The constant underperforming and lackluster baseball finally caught the wrath of GM Sandy Alderson. No more will there be any coddling or nurturing of their underachieving players. It’s all about accountability now. Perhaps it’s a day late and dollar short, but better late than never I guess.
Sooner or later, it’s all going to boil down to wins and losses. That said, it’s high time Alderson makes his first big splash as GM of the Mets and swing a blockbuster deal for a potent bat—ideally one you can plug right away in the outfield.
Sure, they say pitching wins championships—and that is true—but for this franchise to go anywhere they need to trade from a position of strength (a surplus of quality young pitching) to bolster their anemic and lifeless offense—an offense that has no real ready-made prospects waiting in the wings either.
The only pitcher on the Mets who is untouchable, of course, is Matt Harvey. But after that, no one is unattainable and the list of candidates who could be moved includes—but is not limited to—Jonathon Niese, Zack Wheeler, Noah Syndergaard, Michael Fulmer and Rafael Montero.
While it was blasphemous to think of such a trade prior to the season, certain circumstances (seriously have you seen this offense this year?) have forced the Mets to declare that they will spend money to upgrade the offense (whether it be through free agency or through trades).
Mind you, obviously you are not trading all of these players, but when you offer a combination from the likes of Wheeler, Syndergaard, or Montero with a d’Arnaud or maybe a Wilmer Flores, then the Mets have a reasonable shot at acquiring a player of Gonzalez or Stanton’s ilk.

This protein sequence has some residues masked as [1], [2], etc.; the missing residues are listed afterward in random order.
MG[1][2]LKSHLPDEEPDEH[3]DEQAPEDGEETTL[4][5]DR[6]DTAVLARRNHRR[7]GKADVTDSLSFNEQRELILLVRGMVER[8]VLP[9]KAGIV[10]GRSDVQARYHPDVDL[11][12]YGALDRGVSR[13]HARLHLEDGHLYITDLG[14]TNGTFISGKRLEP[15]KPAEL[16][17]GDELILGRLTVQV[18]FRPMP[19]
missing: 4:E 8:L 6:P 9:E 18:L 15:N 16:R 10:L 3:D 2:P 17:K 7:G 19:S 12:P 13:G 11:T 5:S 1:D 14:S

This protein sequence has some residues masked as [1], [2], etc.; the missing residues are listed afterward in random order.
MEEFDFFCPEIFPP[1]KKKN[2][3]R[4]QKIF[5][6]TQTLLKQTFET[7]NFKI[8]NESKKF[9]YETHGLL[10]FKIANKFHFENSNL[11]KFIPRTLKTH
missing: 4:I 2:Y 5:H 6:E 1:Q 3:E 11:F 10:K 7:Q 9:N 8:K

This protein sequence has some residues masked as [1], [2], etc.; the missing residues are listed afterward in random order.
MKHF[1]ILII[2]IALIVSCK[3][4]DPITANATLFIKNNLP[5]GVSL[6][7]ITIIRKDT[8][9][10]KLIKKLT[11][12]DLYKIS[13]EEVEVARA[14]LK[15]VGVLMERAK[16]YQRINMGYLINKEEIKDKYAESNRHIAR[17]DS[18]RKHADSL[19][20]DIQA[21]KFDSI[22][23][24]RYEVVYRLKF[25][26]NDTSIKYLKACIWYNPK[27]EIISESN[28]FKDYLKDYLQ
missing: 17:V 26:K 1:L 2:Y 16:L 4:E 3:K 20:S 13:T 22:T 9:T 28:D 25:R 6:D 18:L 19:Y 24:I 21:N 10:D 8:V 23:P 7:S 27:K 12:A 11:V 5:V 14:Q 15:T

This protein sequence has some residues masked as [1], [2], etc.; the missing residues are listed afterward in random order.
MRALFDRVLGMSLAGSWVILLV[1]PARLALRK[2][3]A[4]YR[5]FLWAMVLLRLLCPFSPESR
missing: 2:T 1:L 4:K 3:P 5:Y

With the way Kevin Plawecki is playing catcher in the minors and with d’Arnaud susceptible to injury, d’Arnaud should not be considered off limits anymore.
It is obvious that the Mets missed the boat to bolster the offense when they didn’t push hard enough to acquire Justin Upton in the offseason. They also did themselves no favors for passing on Michael Bourn in order to protect their first round draft pick this year.
So with the power of hindsight, Alderson can’t make the same mistake twice, at least not if he wants to stick around in Queens before he is shamed out of town.
The face of the “franchise”, David Wright, needs some help on the offensive side of things and while the Mets have strong pitching, Wright needs a partner in crime to help carry this team. He can’t do this alone.
That said, I present here an optimal way to improve the Mets for the 2014 season.
- Do what was rumored before and try to trade Wheeler and d’Arnaud for Stanton (or Gonzalez)
- Take a quasi-risk and sign Shin-Soo Choo to be your centerfielder and lead-off hitter
- If you trade d’Arnaud, then resign John Buck cheap until Plawecki can make his way to Queens
- Depending on how they perform the rest of the way, trade one to two from Ike Davis, Lucas Duda and Daniel Murphy while getting fair, market value in return.
So here can be your possible Mets’ lineup for 2014
- Shin Soo Choo-CF
- Daniel Murphy/Wilmer Flores (last resort Jordany Valdespin)-2B
- David Wright-3B
- Giancarlo Stanton-RF
- Ike Davis/Lucas Duda- 1B (there should be no plausible scenario where both of these players are on the same team next season)
- John Buck- C
- Combo of Juan Lagares, Cesar Puello, Kirk Nieuwenhuis or Collin Cowgill-LF
- Ruben Tejada-SS (we can’t upgrade every position)
Now if you trade Wheeler to get Stanton or Gonzalez, here can be the staff for 2014
- Matt Harvey
- Jon Niese
- Dillon Gee
- Jeremy Hefner
- And then sign a mid-tier pitcher through free agency or through trade.
While it’s not the most intimidating back end of the staff, at least you would feel comfortable knowing reinforcements are on the way with Syndergaard and Montero.
Again, come hell or high water, the Mets have to bring in a big bat that will generate some buzz. You got to get somebody you can tell the fanbase that you are serious about winning while changing the culture around Queens.
Status quo will not cut it anymore and it’s time Alderson puts his money where his mouth is.